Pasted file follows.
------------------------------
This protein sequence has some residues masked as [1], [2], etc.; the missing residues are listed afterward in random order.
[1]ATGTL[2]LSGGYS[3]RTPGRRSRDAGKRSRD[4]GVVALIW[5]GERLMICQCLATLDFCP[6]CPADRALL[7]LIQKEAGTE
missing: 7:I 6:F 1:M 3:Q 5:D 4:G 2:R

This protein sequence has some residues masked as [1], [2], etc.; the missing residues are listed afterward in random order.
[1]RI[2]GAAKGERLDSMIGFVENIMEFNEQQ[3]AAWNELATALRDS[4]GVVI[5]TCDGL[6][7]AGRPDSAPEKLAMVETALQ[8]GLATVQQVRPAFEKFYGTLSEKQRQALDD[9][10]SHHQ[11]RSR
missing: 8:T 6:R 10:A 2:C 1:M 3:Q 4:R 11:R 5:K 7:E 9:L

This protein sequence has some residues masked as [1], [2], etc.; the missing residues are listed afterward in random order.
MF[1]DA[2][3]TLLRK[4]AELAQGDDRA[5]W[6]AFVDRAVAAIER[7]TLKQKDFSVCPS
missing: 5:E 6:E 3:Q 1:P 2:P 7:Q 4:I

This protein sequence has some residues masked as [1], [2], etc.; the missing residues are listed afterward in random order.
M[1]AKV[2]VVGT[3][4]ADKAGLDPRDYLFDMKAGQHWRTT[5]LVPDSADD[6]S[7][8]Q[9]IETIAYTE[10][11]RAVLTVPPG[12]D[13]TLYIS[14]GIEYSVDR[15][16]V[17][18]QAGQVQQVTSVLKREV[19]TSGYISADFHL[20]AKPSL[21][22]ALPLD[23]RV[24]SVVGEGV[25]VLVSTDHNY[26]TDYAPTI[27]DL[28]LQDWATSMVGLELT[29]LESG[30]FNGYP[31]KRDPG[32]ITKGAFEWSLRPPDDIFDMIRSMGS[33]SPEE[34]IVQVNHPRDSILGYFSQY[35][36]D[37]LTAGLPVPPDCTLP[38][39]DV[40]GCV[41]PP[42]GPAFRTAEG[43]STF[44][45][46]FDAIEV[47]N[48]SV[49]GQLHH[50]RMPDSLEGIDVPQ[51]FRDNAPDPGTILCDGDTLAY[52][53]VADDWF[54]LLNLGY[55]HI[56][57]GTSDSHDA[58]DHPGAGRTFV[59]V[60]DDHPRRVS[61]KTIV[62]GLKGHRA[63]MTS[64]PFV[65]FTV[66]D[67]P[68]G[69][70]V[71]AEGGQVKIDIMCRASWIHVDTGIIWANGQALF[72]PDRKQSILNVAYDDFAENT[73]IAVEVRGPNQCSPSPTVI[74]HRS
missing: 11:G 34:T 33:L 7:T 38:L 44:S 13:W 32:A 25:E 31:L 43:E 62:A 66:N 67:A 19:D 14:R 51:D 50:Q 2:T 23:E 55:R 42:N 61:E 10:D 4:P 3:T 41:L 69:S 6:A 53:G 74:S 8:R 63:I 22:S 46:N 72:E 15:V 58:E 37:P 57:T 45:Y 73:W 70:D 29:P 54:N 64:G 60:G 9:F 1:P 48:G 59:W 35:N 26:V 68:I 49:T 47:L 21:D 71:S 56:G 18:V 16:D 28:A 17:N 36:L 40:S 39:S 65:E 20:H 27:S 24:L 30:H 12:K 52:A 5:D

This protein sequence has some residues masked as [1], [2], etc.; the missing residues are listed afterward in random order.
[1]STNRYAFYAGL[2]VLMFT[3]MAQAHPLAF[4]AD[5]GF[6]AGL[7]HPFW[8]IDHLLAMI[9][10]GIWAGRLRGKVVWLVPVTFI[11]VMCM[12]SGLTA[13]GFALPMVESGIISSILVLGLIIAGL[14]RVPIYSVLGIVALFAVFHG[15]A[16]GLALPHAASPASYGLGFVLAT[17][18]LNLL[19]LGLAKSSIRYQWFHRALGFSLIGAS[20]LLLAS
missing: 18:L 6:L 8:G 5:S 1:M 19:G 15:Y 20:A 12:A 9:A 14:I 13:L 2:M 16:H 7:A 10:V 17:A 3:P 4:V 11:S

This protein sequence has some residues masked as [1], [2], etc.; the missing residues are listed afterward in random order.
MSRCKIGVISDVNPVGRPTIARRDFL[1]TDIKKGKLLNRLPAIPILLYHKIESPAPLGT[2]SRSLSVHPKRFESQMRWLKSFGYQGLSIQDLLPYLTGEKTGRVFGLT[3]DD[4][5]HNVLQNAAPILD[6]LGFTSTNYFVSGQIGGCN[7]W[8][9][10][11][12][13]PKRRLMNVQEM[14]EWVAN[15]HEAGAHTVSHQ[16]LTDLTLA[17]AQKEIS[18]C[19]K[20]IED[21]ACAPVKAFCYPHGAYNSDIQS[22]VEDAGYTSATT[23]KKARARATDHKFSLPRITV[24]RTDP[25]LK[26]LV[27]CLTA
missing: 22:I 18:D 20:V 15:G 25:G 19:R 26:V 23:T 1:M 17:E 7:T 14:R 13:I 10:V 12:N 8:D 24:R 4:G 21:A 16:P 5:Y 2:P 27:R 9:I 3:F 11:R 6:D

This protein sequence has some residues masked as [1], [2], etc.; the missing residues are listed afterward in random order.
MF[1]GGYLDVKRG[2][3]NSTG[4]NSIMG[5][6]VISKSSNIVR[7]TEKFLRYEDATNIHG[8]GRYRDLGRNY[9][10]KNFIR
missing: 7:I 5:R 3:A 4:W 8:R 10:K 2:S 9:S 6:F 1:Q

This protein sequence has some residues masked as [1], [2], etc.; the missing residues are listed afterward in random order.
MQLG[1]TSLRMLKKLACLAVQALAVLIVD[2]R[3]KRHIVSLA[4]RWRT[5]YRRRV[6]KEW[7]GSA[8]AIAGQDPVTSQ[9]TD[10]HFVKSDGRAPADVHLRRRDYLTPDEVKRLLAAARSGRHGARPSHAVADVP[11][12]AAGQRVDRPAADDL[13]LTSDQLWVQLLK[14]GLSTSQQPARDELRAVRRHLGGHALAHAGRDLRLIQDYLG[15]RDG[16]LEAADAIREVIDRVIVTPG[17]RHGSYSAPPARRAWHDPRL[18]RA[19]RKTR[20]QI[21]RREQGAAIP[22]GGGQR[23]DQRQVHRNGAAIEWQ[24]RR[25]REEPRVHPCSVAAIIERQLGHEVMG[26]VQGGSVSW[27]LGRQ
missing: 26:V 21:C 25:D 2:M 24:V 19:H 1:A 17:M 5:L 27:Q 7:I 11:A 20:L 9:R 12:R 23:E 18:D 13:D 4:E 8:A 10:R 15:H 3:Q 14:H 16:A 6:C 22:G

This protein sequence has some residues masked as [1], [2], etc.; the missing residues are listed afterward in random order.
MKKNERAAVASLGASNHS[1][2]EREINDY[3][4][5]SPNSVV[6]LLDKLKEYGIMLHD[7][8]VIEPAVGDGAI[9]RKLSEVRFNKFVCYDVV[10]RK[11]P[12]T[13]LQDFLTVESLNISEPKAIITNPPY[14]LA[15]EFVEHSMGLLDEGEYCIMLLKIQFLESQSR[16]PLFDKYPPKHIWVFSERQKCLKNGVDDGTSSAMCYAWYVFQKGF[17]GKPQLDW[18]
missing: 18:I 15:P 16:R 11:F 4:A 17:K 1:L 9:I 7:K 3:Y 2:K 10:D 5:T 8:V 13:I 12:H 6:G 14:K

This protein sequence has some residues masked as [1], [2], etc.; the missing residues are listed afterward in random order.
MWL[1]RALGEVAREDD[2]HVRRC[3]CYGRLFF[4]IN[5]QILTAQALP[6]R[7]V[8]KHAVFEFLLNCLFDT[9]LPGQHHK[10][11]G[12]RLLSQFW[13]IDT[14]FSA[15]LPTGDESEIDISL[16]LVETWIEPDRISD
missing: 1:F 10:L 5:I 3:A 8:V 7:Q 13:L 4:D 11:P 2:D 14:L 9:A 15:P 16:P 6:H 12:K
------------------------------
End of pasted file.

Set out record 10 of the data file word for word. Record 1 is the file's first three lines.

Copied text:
This protein sequence has some residues masked as [1], [2], etc.; the missing residues are listed afterward in random order.
MWL[1]RALGEVAREDD[2]HVRRC[3]CYGRLFF[4]IN[5]QILTAQALP[6]R[7]V[8]KHAVFEFLLNCLFDT[9]LPGQHHK[10][11]G[12]RLLSQFW[13]IDT[14]FSA[15]LPTGDESEIDISL[16]LVETWIEPDRISD
missing: 1:F 10:L 5:I 3:A 8:V 7:Q 13:L 4:D 11:P 2:D 14:L 9:A 15:P 16:P 6:H 12:K